Product Tips & Techniques

Tips and Tricks on how to get the most about Maple and MapleSim

See here.

Consider the task of sorting a list of complex floating-point numbers by magnitude. First Attempt The usual method to do this in Maple is with the sort procedure. By passing a boolean-valued function that computes then compares the magnitudes of two complex numbers, we can sort the list. The following procedure shows how this is accomplished.
sort1 := proc(L)
    return sort(L, proc(z1,z2) abs(z1) <= abs(z2) end proc);
end proc:
A disadvantage of this approach is that the absolute-value procedure is called twice every time a pair of numbers is compared. For a long list, the time spent in the absolute value routine dominates the computation time.
It would be good if I could tell looking at the list of messages in the Inbox or other folder, to which of them I replied. Also, it would be a nice feature if I could see in the Sent folder whether my message to somebody had been read, or not.
Does anyone have advice for content in a maple tutorial for calculus students and any math students for that matter? I am doing a tutorial to help students avoid the fear of Maple and try to help them to avoid common mistakes. Any suggestions would be great!
The map function is a particularly useful Maple function. I use it frequently and thought I understood how it worked. However, I recently discovered an interesting feature of mapping over vectors, matrices, Vectors, and Matrices. That is, the order of application of the mapped function depends on the data type and may be indeterminate (for table based structures).
Hi, Colleagues, I need to use two colors for positive and negative values of a plotted function and I am trying to use a piecewise switch. My atempt was something like plot(sin(x), x=0..13, color=(x->piecewise(sin(x)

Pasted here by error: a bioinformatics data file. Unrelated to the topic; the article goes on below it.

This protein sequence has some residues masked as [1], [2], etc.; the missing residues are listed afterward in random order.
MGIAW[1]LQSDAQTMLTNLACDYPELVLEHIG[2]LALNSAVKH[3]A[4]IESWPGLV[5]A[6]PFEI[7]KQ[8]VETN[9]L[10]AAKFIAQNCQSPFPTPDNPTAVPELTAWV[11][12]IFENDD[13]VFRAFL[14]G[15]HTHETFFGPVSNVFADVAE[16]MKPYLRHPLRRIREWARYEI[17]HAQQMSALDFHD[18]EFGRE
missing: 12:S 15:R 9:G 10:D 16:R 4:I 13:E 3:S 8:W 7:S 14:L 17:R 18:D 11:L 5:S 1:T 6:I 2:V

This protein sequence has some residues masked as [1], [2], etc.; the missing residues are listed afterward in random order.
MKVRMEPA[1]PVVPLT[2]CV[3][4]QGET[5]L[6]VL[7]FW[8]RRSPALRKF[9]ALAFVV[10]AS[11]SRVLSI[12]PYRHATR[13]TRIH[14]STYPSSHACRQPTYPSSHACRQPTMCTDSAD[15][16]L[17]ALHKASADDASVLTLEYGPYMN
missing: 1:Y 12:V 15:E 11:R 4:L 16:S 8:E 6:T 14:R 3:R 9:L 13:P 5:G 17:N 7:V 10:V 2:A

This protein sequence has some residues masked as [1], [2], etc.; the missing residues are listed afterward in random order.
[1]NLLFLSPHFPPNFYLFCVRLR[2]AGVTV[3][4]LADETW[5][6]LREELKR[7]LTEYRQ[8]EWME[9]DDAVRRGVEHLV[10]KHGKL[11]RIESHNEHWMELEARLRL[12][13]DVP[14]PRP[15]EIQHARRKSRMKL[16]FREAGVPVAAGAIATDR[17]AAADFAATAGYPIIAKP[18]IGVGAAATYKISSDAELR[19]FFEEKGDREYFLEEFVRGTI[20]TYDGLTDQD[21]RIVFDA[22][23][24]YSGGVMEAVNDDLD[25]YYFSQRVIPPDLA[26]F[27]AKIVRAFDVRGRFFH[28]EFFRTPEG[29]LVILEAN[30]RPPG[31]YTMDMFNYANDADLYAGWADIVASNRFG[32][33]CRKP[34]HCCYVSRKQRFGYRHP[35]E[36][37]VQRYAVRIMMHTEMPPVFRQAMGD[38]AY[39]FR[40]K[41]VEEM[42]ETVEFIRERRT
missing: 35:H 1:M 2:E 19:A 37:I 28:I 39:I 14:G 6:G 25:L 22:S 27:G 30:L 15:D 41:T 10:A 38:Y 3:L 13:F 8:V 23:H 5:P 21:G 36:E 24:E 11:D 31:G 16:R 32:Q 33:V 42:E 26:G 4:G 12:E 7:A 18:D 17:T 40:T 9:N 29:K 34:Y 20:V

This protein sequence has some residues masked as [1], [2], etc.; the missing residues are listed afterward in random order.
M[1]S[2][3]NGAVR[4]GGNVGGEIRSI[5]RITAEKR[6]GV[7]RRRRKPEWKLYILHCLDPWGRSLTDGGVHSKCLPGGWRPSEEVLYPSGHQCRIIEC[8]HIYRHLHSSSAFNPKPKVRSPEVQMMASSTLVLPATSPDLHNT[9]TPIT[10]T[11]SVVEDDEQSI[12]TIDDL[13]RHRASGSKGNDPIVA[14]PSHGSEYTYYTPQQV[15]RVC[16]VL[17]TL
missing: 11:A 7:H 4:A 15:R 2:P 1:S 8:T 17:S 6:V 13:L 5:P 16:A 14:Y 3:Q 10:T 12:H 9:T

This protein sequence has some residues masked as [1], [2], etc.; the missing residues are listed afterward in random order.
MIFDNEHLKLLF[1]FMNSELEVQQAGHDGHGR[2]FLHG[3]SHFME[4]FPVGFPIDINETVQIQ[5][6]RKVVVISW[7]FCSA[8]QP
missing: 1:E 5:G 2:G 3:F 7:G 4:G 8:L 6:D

This blog entry evolved from my reply to Moira Chas's post. I want to thank her for initiating such an interesting topic. Usually Mandelbrot set is drawn in Maple using plot3d command. That also can be done using densityplot. In the example below I use mandelbrot from John Oprea's worksheet,
mandelbrot := proc(x, y) 
local c, z, m; 
c := evalf(x+y*I); z := c; 
for m to 50 while abs(z) < 2 do z := z^2+c od; 
m end;

plots[densityplot](mandelbrot,-2 .. 0.7, -1.35 .. 1.35,
s_tyle=patchnogrid,colorstyle=HUE,numpoints=62500,axes=none);
Hi, Colleagues, I need strongly reduce Maple generated graphs for a journal publication. How could I make the axes and tickmarks thicker? Thanks, Evgeni
SOS! I need to find how to plot y=f(x) if x and y are columns of 2D matrix. Thanks, Evgeni
The help page ?UndocumentedNames lists a few of the undocumented procedures in Maple. For example: inner - computes the inner product (dot product) of two lists MorrBrilCull - subroutine used by ifactor evalgf1 - used by `mod/Gcd` etc.
Similarly to Binary Arithmetic, Octal Arithmetic can be done using following module,
Silvexil announced in his blog a Binary Arithmetic package. Here is my version of it.
Here is the simplest program for obtaining the set of prime numbers less than or equal to n,